The Second Circuit recently issued its latest ruling in a long-running legal battle over the trademark rights to the STOLICHNAYA trademark. In this latest decision in the 12-year dispute, the Court ruled that an agency of the Russian Federation has standing to sue the record owners of the U.S. trademark registration and its distributors in federal court under § 32(1) of the Lanham (Trademark) Act. Section 32(1) affords the owners or assigns of federally registered marks standing to sue for trademark infringement.
The history of the STOLICHNAYA trademark reflects Russian history and current events themselves. The brand was launched in the Soviet Union as early as the 1940s. In 1969, a Soviet state enterprise called V/O-SPI obtained a U.S. trademark registration for the trademark STOLICHNAYA for vodka. V/O-SPI, as the trademark owner, licensed the mark to various distributors in the United States over the years. At the time the Soviet Union started to dissolve around 1989-1990, its various state-owned businesses were spun into private enterprises. V/O-SPI’s directors and managers thus privatized and reorganized the business under a new name “VAO-SPI” (later renamed “VVO-SPI” and controlled by “SPI”), the defendant in this case. Vladimir Putin became President of the Russian Federation in 1999, and effectively re-nationalized many successful, earlier-privatized businesses. It was around this time that a Russian court held that VVO-SPI was not validly privatized under Russian law and that the Russian Federation, as successor to the Soviet Union, was the true owner of the STOLICHNAYA trademark. In 2002, the Russian Federation formed FTE to function as the successor to VVO-SPI.
In 2004, FTE filed suit against SPI (the owner of the STOLICHNAYA trademark registration) in the Southern District of New York alleging, inter alia, trademark infringement under § 32(1) of the Lanham Act. The district court dismissed that claim because the STOLICHNAYA trademark was incontestable under § 8 of the Act. (FTE I). Trademarks registered for five years or longer cannot be challenged based on ownership or descriptiveness. The Second Circuit vacated and remanded, holding that the “incontestability doctrine posed no obstacle to FTE’s challenge to defendants’ claim of ownership in the Marks absent a demonstration that defendants had received the Marks through a valid assignment.” (FTE II).
In the next round, SPI again successfully moved to dismiss the § 32(1) claims on the ground that FTE lacked statutory standing to sue as a “registrant” or “assign” under the Lanham Act. (FTE III). FTE appealed, arguing that it was an “assign” of the Russian Federation, to which the trademark was properly registered, and therefore had standing to assert § 32(1) claims. The Second Circuit affirmed the dismissal, holding that the Russian Federation retained too great an interest in the marks to FTE to qualify as an “assign.” (FTE IV).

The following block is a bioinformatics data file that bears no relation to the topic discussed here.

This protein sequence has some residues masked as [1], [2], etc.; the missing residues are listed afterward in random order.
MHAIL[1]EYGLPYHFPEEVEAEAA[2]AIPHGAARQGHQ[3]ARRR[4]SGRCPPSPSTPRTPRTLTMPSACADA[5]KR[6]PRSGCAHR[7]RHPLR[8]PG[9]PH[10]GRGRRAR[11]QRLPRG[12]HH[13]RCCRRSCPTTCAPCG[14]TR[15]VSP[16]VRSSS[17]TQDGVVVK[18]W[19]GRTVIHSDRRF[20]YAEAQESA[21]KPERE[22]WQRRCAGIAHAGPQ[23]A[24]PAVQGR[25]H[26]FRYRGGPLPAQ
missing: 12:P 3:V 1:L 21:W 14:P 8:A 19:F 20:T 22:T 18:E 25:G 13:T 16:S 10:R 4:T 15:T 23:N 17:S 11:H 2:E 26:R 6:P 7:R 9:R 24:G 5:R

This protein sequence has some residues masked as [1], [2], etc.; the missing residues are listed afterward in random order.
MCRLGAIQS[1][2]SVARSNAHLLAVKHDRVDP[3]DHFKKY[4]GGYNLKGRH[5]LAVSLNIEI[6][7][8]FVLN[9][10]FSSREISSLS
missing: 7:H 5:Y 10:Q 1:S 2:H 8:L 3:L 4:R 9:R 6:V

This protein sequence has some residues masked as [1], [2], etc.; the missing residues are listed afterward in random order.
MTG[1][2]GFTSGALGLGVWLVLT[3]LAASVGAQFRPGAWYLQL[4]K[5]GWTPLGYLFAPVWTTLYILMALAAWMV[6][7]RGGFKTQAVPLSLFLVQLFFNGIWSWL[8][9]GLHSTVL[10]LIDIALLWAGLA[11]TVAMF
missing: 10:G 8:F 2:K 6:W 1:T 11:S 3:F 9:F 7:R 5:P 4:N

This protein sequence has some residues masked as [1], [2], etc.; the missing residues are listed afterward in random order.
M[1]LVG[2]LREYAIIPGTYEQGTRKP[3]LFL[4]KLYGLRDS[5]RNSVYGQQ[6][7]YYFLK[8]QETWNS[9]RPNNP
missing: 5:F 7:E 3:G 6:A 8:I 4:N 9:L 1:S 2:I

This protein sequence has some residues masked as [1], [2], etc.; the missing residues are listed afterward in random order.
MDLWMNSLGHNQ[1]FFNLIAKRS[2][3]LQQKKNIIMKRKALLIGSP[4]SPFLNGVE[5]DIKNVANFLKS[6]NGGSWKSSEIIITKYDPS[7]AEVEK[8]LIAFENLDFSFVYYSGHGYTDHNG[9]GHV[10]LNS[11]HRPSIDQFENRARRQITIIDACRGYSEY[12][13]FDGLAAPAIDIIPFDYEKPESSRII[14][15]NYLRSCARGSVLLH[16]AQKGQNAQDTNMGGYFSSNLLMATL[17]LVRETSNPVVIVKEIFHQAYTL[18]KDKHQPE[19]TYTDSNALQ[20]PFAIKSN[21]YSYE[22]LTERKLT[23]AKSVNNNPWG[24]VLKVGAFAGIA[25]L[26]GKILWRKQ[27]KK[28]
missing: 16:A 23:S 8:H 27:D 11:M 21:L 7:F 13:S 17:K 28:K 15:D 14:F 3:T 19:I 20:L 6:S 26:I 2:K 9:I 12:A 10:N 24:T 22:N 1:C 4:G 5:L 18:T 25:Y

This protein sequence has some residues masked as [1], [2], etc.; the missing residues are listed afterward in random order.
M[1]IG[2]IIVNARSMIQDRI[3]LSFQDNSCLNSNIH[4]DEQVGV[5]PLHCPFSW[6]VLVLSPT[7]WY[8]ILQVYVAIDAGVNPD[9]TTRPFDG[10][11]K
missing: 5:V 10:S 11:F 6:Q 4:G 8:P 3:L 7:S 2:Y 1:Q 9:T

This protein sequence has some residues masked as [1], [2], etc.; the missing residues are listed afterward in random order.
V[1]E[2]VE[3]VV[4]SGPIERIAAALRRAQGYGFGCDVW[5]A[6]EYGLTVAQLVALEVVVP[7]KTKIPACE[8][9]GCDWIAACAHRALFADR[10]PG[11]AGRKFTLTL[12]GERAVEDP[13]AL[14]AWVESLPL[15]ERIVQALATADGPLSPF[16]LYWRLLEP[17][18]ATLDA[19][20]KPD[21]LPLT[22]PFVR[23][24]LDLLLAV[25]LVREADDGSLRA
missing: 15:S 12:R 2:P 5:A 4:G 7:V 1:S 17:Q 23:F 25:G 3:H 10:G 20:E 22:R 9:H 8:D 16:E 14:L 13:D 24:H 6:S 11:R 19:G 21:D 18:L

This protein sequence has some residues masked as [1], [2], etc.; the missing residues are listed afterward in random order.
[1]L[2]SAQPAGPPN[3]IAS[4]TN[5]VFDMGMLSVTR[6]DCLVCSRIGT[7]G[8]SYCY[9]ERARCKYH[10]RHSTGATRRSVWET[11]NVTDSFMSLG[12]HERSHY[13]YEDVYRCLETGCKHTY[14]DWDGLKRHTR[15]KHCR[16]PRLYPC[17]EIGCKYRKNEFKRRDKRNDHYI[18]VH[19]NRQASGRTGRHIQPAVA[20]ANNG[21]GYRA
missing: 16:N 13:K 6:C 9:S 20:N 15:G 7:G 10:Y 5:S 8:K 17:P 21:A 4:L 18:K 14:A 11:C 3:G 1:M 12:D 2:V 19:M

Following FTE IV, and evidently in response to it, the Russian Federation issued a Decree assigning the trademarks to FTE. Thereafter, FTE brought this lawsuit, again asserting § 32(1) claims. Again, the district court held that FTE still lacked statuary standing to bring its § 32(1) claims — this time, because the trademark assignment was invalid under Russian law. On this appeal, the panel of Second Circuit judges held that it was error for the district court to so decide.
“The declaration of a United States court that the executive branch of the Russian government violated its own law by transferring its own rights to its own quasi‐governmental entity (FTE) would be an affront to the government of a foreign sovereign,” the panel observed. The panel went on to counsel that the district court ruling was out of bounds due to both the doctrine of comity and the doctrine of acts of state, both of which require that U.S. courts defer to the foreign government bodies on issues affecting those countries. The Court held, “[e]xtending comity to the Russian Federation’s issuance of the Decree and execution of the Assignment would undermine no policy or interest of the United States, which has no stake in which instrumentality of the Russian Federation asserts trademark claims over the Marks.”
The district court below had reasoned that the act of state doctrine does not apply when the act of the foreign sovereign concerns a United States trademark because the trademark is a property interest located within the United States. The Circuit Court was unimpressed with the line of cases the district court relied on to reach this conclusion: a line of cases concerning foreign sovereigns confiscating property in the United States, finding those cases inapt here because “neither the Decree nor the resulting Assignment impaired anyone’s property rights or affects the jurisdiction of the United States courts to decide the competing claims to ownership of the Marks.” The Court proceeded to state, “in any event, the line of ‘confiscation’ cases does not undermine application of the act of state doctrine here: the Decree works no confiscation, in form or effect; rather it transfers whatever rights the Russian Federation may already have in the Marks in FTE” (emphasis in original).
Taking a registered trademark away from one owner and giving it to another may be viewed as an act that “impair[s] [some]one’s property rights.” Further, the Circuit avoids that issue in its next sentence, characterizing such an act as one that merely “transfers whatever rights the Russian Federation may already have.…” On the other hand, Defendants’ true dispute lies with the act of the Russian Federation in issuing its Decree assigning the Marks to FTE.
Given the important international comity and trademark issues involved, we probably have not heard the last of this dispute, in the Second Circuit or Supreme Court.